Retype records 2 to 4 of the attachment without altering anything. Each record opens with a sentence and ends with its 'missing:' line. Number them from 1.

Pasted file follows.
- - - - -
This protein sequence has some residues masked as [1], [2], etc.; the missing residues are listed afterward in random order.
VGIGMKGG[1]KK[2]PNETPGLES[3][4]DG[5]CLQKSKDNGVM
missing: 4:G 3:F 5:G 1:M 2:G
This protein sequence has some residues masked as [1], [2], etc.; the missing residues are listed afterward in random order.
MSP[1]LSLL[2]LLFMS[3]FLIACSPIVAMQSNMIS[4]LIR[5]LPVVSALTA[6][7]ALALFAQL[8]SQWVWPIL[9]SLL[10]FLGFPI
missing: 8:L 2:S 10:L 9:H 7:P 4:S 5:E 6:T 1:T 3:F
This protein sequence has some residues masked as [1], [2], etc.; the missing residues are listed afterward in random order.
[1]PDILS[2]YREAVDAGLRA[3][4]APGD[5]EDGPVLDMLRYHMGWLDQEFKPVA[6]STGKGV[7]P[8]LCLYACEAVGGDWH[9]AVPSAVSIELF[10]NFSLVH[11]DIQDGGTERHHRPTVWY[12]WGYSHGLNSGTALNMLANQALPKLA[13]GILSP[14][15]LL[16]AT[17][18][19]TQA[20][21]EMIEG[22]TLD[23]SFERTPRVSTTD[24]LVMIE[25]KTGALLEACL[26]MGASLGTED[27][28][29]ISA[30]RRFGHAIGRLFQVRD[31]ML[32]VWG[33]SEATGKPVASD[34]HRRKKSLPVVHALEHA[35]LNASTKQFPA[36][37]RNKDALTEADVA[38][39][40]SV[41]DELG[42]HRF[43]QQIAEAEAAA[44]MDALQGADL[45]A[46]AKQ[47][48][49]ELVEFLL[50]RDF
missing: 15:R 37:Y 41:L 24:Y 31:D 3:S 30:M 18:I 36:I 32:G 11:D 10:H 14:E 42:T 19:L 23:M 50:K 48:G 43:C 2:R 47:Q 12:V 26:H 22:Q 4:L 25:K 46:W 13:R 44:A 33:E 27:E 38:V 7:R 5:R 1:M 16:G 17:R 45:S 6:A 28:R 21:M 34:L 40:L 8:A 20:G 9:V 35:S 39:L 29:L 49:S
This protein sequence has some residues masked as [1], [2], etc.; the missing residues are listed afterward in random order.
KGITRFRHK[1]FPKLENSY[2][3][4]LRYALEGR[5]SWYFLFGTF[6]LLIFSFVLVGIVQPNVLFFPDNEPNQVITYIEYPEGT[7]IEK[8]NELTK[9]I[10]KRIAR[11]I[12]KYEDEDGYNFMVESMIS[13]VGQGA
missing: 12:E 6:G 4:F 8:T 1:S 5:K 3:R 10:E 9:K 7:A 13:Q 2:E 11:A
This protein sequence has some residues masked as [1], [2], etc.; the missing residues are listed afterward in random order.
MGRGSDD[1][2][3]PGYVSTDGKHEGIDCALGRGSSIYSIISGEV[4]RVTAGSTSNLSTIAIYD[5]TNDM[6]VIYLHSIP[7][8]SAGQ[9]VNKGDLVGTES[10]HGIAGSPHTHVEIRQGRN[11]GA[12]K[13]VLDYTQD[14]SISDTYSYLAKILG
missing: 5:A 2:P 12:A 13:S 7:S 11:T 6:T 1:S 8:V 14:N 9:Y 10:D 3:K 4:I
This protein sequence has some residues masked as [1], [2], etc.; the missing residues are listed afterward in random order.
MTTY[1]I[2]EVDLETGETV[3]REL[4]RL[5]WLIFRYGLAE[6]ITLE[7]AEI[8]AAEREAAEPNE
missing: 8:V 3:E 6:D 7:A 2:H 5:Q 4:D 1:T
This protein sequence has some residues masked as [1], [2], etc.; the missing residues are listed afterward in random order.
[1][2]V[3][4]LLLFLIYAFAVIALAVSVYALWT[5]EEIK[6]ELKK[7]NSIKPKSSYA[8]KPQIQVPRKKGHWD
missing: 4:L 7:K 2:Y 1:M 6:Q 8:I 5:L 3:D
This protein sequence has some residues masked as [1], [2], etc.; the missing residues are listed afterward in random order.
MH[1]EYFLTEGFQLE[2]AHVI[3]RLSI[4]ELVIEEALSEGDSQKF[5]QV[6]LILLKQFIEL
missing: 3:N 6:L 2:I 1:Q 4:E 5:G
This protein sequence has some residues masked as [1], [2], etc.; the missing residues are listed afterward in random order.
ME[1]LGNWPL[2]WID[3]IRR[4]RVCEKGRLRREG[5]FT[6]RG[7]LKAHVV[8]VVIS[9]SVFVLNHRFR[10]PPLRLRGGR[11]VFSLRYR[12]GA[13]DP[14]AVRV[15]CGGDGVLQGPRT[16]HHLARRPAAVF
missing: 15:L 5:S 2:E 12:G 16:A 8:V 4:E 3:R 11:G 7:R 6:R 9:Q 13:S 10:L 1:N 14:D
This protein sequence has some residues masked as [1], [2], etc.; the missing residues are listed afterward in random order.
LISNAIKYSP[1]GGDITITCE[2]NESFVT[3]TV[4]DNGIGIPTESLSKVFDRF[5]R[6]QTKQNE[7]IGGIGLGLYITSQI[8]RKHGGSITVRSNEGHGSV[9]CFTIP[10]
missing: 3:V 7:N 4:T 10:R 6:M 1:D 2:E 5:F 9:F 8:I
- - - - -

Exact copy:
This protein sequence has some residues masked as [1], [2], etc.; the missing residues are listed afterward in random order.
MSP[1]LSLL[2]LLFMS[3]FLIACSPIVAMQSNMIS[4]LIR[5]LPVVSALTA[6][7]ALALFAQL[8]SQWVWPIL[9]SLL[10]FLGFPI
missing: 8:L 2:S 10:L 9:H 7:P 4:S 5:E 6:T 1:T 3:F
This protein sequence has some residues masked as [1], [2], etc.; the missing residues are listed afterward in random order.
[1]PDILS[2]YREAVDAGLRA[3][4]APGD[5]EDGPVLDMLRYHMGWLDQEFKPVA[6]STGKGV[7]P[8]LCLYACEAVGGDWH[9]AVPSAVSIELF[10]NFSLVH[11]DIQDGGTERHHRPTVWY[12]WGYSHGLNSGTALNMLANQALPKLA[13]GILSP[14][15]LL[16]AT[17][18][19]TQA[20][21]EMIEG[22]TLD[23]SFERTPRVSTTD[24]LVMIE[25]KTGALLEACL[26]MGASLGTED[27][28][29]ISA[30]RRFGHAIGRLFQVRD[31]ML[32]VWG[33]SEATGKPVASD[34]HRRKKSLPVVHALEHA[35]LNASTKQFPA[36][37]RNKDALTEADVA[38][39][40]SV[41]DELG[42]HRF[43]QQIAEAEAAA[44]MDALQGADL[45]A[46]AKQ[47][48][49]ELVEFLL[50]RDF
missing: 15:R 37:Y 41:L 24:Y 31:D 3:S 30:M 18:I 36:I 32:G 11:D 10:H 14:E 42:T 19:L 23:M 50:K 48:G 43:C 2:R 47:Q 12:V 26:H 22:Q 4:L 25:K 46:W 13:R 44:A 33:E 27:E 38:V 7:R 5:R 1:M 16:G 17:R 45:S 6:A 28:R 21:M 34:L 40:L 8:A 20:G 9:V 35:S 39:L 29:L 49:S
This protein sequence has some residues masked as [1], [2], etc.; the missing residues are listed afterward in random order.
KGITRFRHK[1]FPKLENSY[2][3][4]LRYALEGR[5]SWYFLFGTF[6]LLIFSFVLVGIVQPNVLFFPDNEPNQVITYIEYPEGT[7]IEK[8]NELTK[9]I[10]KRIAR[11]I[12]KYEDEDGYNFMVESMIS[13]VGQGA
missing: 12:E 6:G 4:F 8:T 1:S 5:K 3:R 10:E 9:K 7:A 13:Q 2:E 11:A